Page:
group, societies, and associations...
As example, there is the EAS (eastern apicultural society - I think thats right?), you have the American Beekeeping Federation, the American Honey producers Association, and so on.
What makes a society a society, and a federation a federation? Whats the difference between a beekeeping group, and a beekeeping association?
Is there legal ramifications? Is there guidelines or rules to when one is proper to use, and when not?
Can anyone explain for a club (oh boy there's another one) the following...
i don't think there is any legal difference in the name but there may be in the way they are organized irregardlous of the name.
I don't know the legal stuff.
Association- an organized body of people who have an interest, activity, or purpose in common
Group- a number of persons or things ranged or considered together as being related in some way
Society- A group of humans broadly distinguished from other groups by mutual interests, participation in characteristic relationships, shared institutions, and a common culture
Club- a group of people organized for a common purpose, especially a group that meets regularly
Federation- an organization formed by merging several groups or parties
Association: a group of people organized for a joint purpose
Originally Posted by BjornBee
Group: a number of people who work together or share certain beliefs
Society: an organization or club formed for a particular purpose or activity
Club: an association or organization dedicated to a particular interest or activity
Federation: an organization or group within which smaller divisions have some degree of internal autonomy
Thank You: a polite expression used when acknowledging a gift, service, or compliment, or accepting or refusing an offer
It is Christmas party season, so I've been drinking lots of Eggnog,
and juggling a tiny little plate and a glass to shake hands a lot
lately at parties thrown by all the groups that call me a "member"
(or, more to the point, "generous donor"). This experience, which
will continue to drag on for the next 3 weeks or so, has clearly
illustrated the differences between the various collective nouns
that collections of people use to describe themselves.
I list them pretty much in order, from smaller to larger:
Club - The least egotistical group designation. The term "club" is used
to differentiate the group from a street gang, random bar brawl, or riot.
Hard liquor is often available at meetings of "clubs", and it is not unusual
for unattached women of adult age to be in attendance.
Group - Tends to designate a collection of people who share a specific
narrow-focus purpose, such as the "Group of Eight Nations" (which bully
all the other 186 countries on the planet), or the "Blue Man Group",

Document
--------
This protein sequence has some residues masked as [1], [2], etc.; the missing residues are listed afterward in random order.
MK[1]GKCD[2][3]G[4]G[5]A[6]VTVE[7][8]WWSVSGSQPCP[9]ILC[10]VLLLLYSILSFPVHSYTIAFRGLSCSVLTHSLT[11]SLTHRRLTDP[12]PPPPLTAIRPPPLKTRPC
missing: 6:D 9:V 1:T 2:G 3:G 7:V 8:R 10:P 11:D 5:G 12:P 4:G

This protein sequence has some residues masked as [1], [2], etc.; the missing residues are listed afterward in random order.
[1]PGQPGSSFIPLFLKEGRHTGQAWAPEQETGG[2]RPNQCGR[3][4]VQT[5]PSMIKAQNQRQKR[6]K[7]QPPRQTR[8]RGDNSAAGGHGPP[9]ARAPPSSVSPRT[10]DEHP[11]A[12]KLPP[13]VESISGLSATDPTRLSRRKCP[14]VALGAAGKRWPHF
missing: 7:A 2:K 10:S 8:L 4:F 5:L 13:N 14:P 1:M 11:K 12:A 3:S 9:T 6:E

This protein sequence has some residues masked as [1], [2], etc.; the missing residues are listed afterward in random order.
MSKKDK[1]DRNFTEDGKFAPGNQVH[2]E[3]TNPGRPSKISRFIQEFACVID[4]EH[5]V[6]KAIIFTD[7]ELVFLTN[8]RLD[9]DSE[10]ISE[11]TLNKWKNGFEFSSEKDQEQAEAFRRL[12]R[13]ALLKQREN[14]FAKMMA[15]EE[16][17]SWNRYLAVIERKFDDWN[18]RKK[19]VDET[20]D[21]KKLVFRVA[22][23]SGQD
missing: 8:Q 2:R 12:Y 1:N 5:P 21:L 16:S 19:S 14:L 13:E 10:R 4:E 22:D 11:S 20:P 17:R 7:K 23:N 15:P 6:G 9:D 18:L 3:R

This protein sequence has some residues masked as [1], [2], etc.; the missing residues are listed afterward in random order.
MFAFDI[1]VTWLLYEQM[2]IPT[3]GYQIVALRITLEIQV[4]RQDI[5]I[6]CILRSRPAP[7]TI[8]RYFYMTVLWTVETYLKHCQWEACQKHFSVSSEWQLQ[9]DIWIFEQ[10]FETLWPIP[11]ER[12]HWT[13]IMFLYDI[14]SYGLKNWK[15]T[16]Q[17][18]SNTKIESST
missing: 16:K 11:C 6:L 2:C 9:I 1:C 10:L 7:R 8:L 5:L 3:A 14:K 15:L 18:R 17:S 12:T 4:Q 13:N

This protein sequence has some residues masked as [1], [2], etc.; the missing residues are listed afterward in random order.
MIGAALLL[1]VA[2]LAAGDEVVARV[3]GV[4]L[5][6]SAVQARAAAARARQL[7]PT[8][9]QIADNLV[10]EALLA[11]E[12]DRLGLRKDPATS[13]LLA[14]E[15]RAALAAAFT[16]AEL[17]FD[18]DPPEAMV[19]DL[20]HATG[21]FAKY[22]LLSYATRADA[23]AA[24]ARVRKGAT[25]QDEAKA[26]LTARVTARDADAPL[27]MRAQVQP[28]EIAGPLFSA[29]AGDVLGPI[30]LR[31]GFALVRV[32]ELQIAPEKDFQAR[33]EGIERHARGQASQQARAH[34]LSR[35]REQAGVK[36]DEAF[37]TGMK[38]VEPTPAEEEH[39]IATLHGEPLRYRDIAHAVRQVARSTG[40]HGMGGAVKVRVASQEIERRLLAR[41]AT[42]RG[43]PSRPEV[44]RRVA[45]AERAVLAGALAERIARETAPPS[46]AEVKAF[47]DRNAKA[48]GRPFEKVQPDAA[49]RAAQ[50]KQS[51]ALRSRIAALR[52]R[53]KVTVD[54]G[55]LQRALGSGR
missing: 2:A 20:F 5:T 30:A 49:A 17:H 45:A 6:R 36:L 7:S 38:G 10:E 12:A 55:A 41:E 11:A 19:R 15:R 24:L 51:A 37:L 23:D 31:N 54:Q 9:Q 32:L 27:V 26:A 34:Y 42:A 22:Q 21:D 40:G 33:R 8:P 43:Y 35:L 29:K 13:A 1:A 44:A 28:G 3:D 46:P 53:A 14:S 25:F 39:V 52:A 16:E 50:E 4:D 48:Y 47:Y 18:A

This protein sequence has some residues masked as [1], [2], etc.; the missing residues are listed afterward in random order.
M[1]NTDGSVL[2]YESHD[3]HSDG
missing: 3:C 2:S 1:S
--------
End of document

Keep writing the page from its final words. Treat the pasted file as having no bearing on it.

who paint themselves blue, and play percussion. But a group DOES stuff.
Society - Starting to get into some serious ego here, a society usually
has a "noble cause", such as saving something or preserving something.
Clubs go out drinking, groups have wine and cheese parties, societies
hold teas for charity.
Association - Mostly larger, these people "associate" with each other,
but don't necessarily like each other much. Expect lots of motions
to overturn prior motions, and at least one copy of "Roberts Rules of Order"
to be floating around.
Federation - These are big groups. Really big.
Like "The Federation" in Star Trek. Everyone was in "the federation"
except the Klingons and Romulans. (I'm talking the old-skool series
here - Kirk, Spock, and Scotty.) The dead give away here is that you
can bump into people who don't speak your language very well, and you
don't speak theirs very well, either.
Do all associations incorporate, or file non-profit, charitable or other peperwork? Can you file something to protect an associations name without all the tax and other legal concerns that may go along with incorporation, etc.?
Also, don't forget:
Alliance, affiliation, band, brotherhood, bunch, circle, clan, clique, coalition, company, community, confederation, congress, cooperative, crew, crowd, faction, family, federation, fellowship, fraternity, gang, guild, league, lodge, mob, order, organization, partnership, rat pack, ring, set, society, syndicate, tribe, troupe, union...
I think ego plays a big role.... I mean "Society" certainly connotates lifting the pinky while sipping your drink.
if your organization wants to open a bank account of any kind you would need to formally organize. many become Corps to protect the officers from liability.
Aside from Mr. Fischer's perceptive analysis (makes me begin to wonder about the groups I belong to, or those who tolerate my membership and those who want my dues), I sense the post asks something more legal. I'll share my experience.